The Slatest

Trump Apparently Took Star of David Image From Neo-Nazi’s Twitter Account

The original image.

Screenshot/Twitter

To catch you up on what happened over the weekend: On Saturday, Donald Trump tweeted an image of Hillary Clinton’s face, a pile of money, a six-pointed star, and a caption about how “corrupt” Clinton allegedly is. Many observers immediately pointed out that there is a certain anti-Semitic flavor to the idea of using a six-pointed star (i.e. a Star of David) in the course of suggesting that a politician is influenced by sinister, wealthy puppetmasters. Trump, who has distributed white-supremacist imagery via his Twitter account several times already during his presidential campaign, then deleted the image and began arguing that the star used therein was merely a “sheriff’s star” that was appropriate because it connoted “criminals and criminal behavior.” Trump’s social media director, Dan Scavino Jr., made the same argument in a statement Monday night, noting additionally that the image was originally taken from “an anti-Hillary Twitter user.”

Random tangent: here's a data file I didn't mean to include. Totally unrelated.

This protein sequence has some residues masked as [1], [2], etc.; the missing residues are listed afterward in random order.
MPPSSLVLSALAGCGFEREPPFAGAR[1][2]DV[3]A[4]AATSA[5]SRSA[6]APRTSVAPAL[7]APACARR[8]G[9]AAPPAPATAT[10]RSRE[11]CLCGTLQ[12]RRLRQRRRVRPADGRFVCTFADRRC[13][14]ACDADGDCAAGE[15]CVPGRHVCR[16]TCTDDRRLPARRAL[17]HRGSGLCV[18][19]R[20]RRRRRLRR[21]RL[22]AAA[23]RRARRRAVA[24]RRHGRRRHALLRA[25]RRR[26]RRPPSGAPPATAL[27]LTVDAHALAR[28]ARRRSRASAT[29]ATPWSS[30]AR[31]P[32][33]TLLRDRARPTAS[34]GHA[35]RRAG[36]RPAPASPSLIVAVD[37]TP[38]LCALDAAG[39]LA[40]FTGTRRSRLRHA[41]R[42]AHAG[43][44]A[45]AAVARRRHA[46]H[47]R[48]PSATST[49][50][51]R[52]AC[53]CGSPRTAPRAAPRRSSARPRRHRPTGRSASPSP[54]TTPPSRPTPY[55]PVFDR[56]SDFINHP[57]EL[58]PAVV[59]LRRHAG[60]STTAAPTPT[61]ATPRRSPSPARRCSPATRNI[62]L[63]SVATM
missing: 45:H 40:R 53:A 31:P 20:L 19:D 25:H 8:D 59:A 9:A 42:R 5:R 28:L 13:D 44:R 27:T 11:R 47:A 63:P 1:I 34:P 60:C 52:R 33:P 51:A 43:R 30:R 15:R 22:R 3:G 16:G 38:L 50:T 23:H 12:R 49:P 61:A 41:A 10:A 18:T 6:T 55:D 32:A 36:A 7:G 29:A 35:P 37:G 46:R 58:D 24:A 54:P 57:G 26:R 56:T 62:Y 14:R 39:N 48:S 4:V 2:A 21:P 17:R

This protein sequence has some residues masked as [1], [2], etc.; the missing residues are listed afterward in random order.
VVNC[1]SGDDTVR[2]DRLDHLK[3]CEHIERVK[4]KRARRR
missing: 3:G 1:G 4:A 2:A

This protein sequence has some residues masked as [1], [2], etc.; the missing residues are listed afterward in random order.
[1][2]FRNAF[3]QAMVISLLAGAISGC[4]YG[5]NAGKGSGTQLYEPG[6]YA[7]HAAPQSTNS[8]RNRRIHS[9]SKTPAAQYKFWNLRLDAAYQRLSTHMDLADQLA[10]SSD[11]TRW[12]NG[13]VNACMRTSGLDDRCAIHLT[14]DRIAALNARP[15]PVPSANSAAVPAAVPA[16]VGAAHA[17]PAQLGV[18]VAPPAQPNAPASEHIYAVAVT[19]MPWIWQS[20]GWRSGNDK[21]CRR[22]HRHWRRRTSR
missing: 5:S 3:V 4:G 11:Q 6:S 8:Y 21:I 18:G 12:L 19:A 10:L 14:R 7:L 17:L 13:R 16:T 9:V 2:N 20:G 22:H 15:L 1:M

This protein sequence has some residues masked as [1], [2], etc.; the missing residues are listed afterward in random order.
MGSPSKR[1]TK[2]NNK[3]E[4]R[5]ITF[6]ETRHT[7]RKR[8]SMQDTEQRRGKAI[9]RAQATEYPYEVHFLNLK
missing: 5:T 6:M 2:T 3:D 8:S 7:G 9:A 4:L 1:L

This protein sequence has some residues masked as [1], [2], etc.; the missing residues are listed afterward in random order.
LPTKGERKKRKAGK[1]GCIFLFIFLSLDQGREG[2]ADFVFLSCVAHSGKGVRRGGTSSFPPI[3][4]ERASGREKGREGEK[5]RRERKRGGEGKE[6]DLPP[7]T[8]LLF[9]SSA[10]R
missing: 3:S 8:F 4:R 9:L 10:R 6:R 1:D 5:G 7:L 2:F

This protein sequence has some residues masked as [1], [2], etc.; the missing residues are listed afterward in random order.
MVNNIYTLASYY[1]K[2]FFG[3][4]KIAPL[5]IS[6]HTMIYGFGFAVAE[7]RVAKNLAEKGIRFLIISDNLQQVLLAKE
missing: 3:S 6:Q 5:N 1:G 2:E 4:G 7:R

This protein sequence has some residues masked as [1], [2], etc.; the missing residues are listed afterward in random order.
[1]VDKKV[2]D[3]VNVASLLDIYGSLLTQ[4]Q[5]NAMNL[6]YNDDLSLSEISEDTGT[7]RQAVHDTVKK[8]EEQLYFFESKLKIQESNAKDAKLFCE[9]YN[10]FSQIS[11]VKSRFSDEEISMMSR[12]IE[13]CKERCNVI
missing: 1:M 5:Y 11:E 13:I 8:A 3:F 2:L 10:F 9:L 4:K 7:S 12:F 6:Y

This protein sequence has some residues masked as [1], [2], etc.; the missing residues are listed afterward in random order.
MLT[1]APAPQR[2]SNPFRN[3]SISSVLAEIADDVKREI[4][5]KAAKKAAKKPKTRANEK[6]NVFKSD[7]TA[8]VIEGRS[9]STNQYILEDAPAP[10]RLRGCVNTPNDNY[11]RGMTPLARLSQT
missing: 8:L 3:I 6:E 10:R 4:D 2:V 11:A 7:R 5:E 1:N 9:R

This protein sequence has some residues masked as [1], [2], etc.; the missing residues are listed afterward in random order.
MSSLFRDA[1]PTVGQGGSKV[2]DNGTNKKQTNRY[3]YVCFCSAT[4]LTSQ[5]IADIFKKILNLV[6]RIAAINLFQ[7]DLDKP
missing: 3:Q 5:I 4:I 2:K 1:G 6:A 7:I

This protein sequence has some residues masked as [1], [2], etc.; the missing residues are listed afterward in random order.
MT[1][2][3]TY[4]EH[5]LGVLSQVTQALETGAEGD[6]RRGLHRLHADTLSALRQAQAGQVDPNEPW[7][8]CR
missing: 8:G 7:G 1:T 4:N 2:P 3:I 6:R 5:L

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Here’s the problem with that explanation: Mic found that the Twitter user who seems to have originally posted the image, @fishbonehead1, had also posted a number of other disturbing neo-Nazi, anti-Semitic, and racist images. (The account appears to have been deleted.) Here’s one highlighted by journalist Sarah Kendzior:

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Mic initially found the Hillary/Star of David image on an anti-Semitic message board, where it was watermarked with the “@fishbonehead1” account name in the manner in which creators often mark their work. The Internet Archive has a record of what seems to be @fishbonehead1 first posting the image on Twitter, with the watermark:

Screenshot via Little Green Footballs

So, we have Trump’s campaign acknowledging that it took the image from a Twitter user and reposted it without attribution. (The watermark did not appear in Trump’s tweet.) We also have evidence of a neo-Nazi Twitter user posting the image under his/her own account name. And yet we’re also supposed to believe that the six-pointed star was an allusion to sheriffs rather than Jews. Nope!

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